There are many words one could use to describe Jason Smith, but “slacker” isn’t one of them. And while he might exercise with a Kennedy during his Washington D.C. morning workouts, privilege certainly hasn’t factored into his political success.
“My dad had an auto repair shop here in Salem, and my mother worked at Briggs & Stratton,” says Smith, Missouri’s 8th congressional district representative in the United States House of Representatives since being elected in a June 4, 2013 special election in Washington D.C. “I mean, that's not exactly the road map to go to Congress.”
Smith, a 34-year-old Salem native and a “conservative and a Republican,” was re-elected Tuesday. With all precincts reporting, Smith had 67 percent of the vote.
Smith has come a long way from his humble beginnings. Initially, his goal was to graduate around age 20 with two degrees, then head off to law school in Oklahoma City before returning to Salem. He accomplished all of those goals, but his mother recently reminded him of another he forgot. She found an old keepsake of his while cleaning out a closet.
"When I was in FFA, here in Salem, you have to keep a record book of all the goals that you set starting out as a freshman,” said Smith. “One of the goals that I had set was to become the youngest state representative in Missouri's history. … So I guess when I was younger in high school, as a freshman, I always said I wanted to be a state rep. But I didn't think that I'd be in Congress eight years later.”
Jason missed his goal of being the youngest state representative in Missouri’s history by a mere three months, but he made up for it once he got there. Elected to the Missouri State House during a special election in November of 2005 to replace Frank Barnitz, who moved on to the State Senate, Smith rose to be both the youngest majority whip (fourth in charge) and the youngest speaker pro tem (second in charge) in Missouri’s history.
“That was quite an interesting dynamic,” said Smith. “When people ask me what is the biggest difference between serving in Jefferson City or Washington, D.C., it's really the lack of huge, substantial relationships. In the State House, you knew everyone.”
But Smith is working hard on getting to know everyone at the federal level, too. Smith’s goal, by the end of this term, was to sit down and have coffee with all of the other 434 representatives in the House. Coming in as a class of one during a special election, he said he could either go the way of his predecessors, the Emersons, and try to stay in Congress for the next 20 or 30 years to get to know everyone, or he could go office to office and meet each individually. He’s made quite a bit of progress. “My goal was to make it through all 434 others before the end of this term,” said Smith. “And I'm over 225 now. Almost every one of them, in the first few minutes, they always ask the same thing, 'What do you want from me, and why are you here?' And when you literally tell them, 'I'm just here to get to know you and see where we can work together,' they're shocked by that.”
According to Smith, he’s doing the groundwork to find issues that he can reach across the aisle on. And his morning fitness team is just one such connection.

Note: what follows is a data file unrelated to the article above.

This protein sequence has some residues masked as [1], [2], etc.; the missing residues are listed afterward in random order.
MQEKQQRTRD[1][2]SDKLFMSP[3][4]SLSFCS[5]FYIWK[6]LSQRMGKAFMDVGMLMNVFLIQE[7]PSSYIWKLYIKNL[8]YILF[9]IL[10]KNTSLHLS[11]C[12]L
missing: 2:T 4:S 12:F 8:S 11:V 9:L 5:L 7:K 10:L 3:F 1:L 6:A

Last December, Smith approached Markwayne Mullin – a Congressman from Southeastern Oklahoma, an old family friend, and a former UFC cage fighter – with a request. “Right before Christmas, I went up to him and I was like, 'Markwayne, I have a New Year’s Resolution to get fit,'” said Smith. “I think he made me his special project.”
Within about three weeks of daily 6 a.m. intense CrossFit workouts, Smith started noticeably losing weight. To the point where House Majority Leader, Kevin McCarthy, asked Jason what his secret was. After that, McCarthy became part of the early morning workout crew. From there, Aaron Schock, the only Republican in the house younger than Smith (as well as an occasional Men’s Health cover model) joined the group. Eventually the workout clan would become bipartisan, adding two Democrats to the mix, Congresswoman Tulsi Gabbard of Hawaii and Congressman Joseph Kennedy, of the famous Kennedy family, from Massachusetts, along with Republicans Todd Rokita and Pat Meehan.
The New York Times and The Washington Post eventually covered the group, seemingly thrown off by the morning comradery in a government that is so often gridlocked it occasionally shuts itself down. Smith sees hope in the youth of Congress. “The younger crowd up there, the younger members of Congress,” says Smith, “are more willing to work together, to try to find solutions to problems.”
This is a character trait Jason’s teachers at Salem High noticed early on. Bob Parsons, who served as Salem’s FFA advisor for 40 years, remembers Smith’s time as a senior when he was the FFA chapter president. “He did an excellent job of utilizing the strengths of his officer team, and was always an encourager – never negative,” said Parsons. “Things wouldn’t work out exactly right, but he was always encouraging the entire officer team to work hard and strive to do their very, very best.”
Before he got to Congress, Jason was a representative of a different sort. During his Salem High School days, he was picked by the Salem Area Community Betterment Association to attend a Missouri state conference. Jerry Craig, the president of SACBA at the time, noticed Smith’s leadership ability early on, but he was particularly impressed when Smith, later in college at Mizzou (Smith graduated from Salem High in 1998), would still come to the Missouri Community conferences held in Columbia when he wasn’t having class. Most of all though, he was struck by Smith’s organizational abilities.